Siding Series 3: Fiber Cement, Vinyl, and Wood

Siding comes in many forms. While we would like to share an overview of the many types of siding on the market, we will only go into detail on a few of the options because only a few options meet our strict criteria as being Water Resistant, Energy Efficient, Aesthetically Pleasing, Versatile, and Durable.

Fiber Cement InstallerFiber Cement Siding

The wood look is achievable with fiber cement (a material made of cement, cellulose fiber, and fly ash or sand), and it’s available in a variety of colors. This material is installed on top of studs or exterior wall sheathing against a moisture barrier. This type of siding has the added bonus of being nonflammable, termite-resistant, and water-resistant, which means it’s much more durable than wood. Fiber cement is guaranteed to perform for up to 50 years.

Fiber cement is middle of the road in terms of cost. It tends to be more pricey than vinyl, but still much less than wood.

Van Martin installs exceptional fiber cement manufactured by James Hardie. Give us a call to learn more.

Dayton Vinyl InstallerVinyl Siding

From the time it was introduced around 1960, vinyl has risen to the top as the number one selling siding here in America. Homeowners and builders alike are attracted to its versatility, low cost, and low required maintenance. Homeowners can choose from more than three-hundred color options and profiles, including panels that span horizontally or vertically, singles, fish scales, shakes, beaded, and lap designs. The sole time commitment you’ll have if the siding is installed correctly is giving it the occasional wash. Any siding manufacturer worth its salt will offer lifelong, transferable warranties.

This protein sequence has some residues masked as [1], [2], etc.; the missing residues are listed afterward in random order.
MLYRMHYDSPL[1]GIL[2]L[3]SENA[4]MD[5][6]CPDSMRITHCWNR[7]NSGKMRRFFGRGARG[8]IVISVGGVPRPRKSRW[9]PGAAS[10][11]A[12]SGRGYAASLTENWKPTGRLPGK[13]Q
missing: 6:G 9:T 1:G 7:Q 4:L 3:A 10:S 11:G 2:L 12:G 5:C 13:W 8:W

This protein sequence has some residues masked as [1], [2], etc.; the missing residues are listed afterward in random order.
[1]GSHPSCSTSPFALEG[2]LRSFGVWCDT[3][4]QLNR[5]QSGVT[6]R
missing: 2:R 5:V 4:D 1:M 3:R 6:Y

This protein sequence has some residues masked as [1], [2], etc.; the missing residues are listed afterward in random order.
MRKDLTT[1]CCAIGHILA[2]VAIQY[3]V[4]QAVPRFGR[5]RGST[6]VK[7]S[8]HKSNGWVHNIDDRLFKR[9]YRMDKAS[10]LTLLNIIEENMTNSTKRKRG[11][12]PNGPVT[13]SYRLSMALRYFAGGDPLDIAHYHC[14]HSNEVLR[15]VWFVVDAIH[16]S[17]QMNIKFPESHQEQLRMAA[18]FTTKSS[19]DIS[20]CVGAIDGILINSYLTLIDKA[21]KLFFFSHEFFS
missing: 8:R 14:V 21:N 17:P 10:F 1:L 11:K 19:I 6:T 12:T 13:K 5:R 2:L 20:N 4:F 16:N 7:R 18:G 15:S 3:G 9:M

Vinyl is typically the least expensive of your siding options, and an option with Van Martin. We have evaluated vast field of siding companies and chosen to back Mastic Vinyl, because they offer durable solutions we can stand behind. Give us a call to learn more.

Wood Siding DaytonWood

  1. Split Logs: Perfect for that traditional mountain or forest feel. Log siding is typically made from cedar, cypress, redwood, or pine logs. Log siding is expensive and requires more maintenance than many other types of siding. An absolute must for deterring decay is regular treatment. It is a constant battle to ensure cracks are sealed and the wood is guarded against insect infestation.
  2. Engineered Wood: A lightweight, but durable, product that costs less than true wood. Engineered wood is available in an array of common styles of wood. One catch is it must be painted, which helps weatherproof your home, but finishes that are pre-applied are available. The average lifespan, assuming it’s installed correctly and properly maintained, is around 20 to 30 years.
  3. Board-and-Batten: Also known as “barn siding,” this material has a vertical appearance that’s created by using wider boards–for example, pine or cedar–spaced with much narrower strips called battens, which cover the areas where the wide boards meet. Because there’s no standard board and batten widths, it’s easy to create a unique look.
  4. Shakes & Shingles: Wood shakes last longer than shingles, but are thicker and much less uniform in thickness and appearance. Shingles have a smooth, consistent appearance and can be cut into a variety of shapes to correspond with a home’s theme. This siding is placed directly over any flat surface, for example, plywood, and requires barrier to guard against moisture between the layers.
  5. Bevel Siding: Bevel (also known as lap or clapboard) is a much older type of exterior cladding available for use on your home. It is constructed by resawing a wood board at such an angle to create 2 pieces that are somewhat thicker on 1 edge.

There are simply too many siding choices to fit in one blog post so stay tuned for our coverage on some of the other types available to you.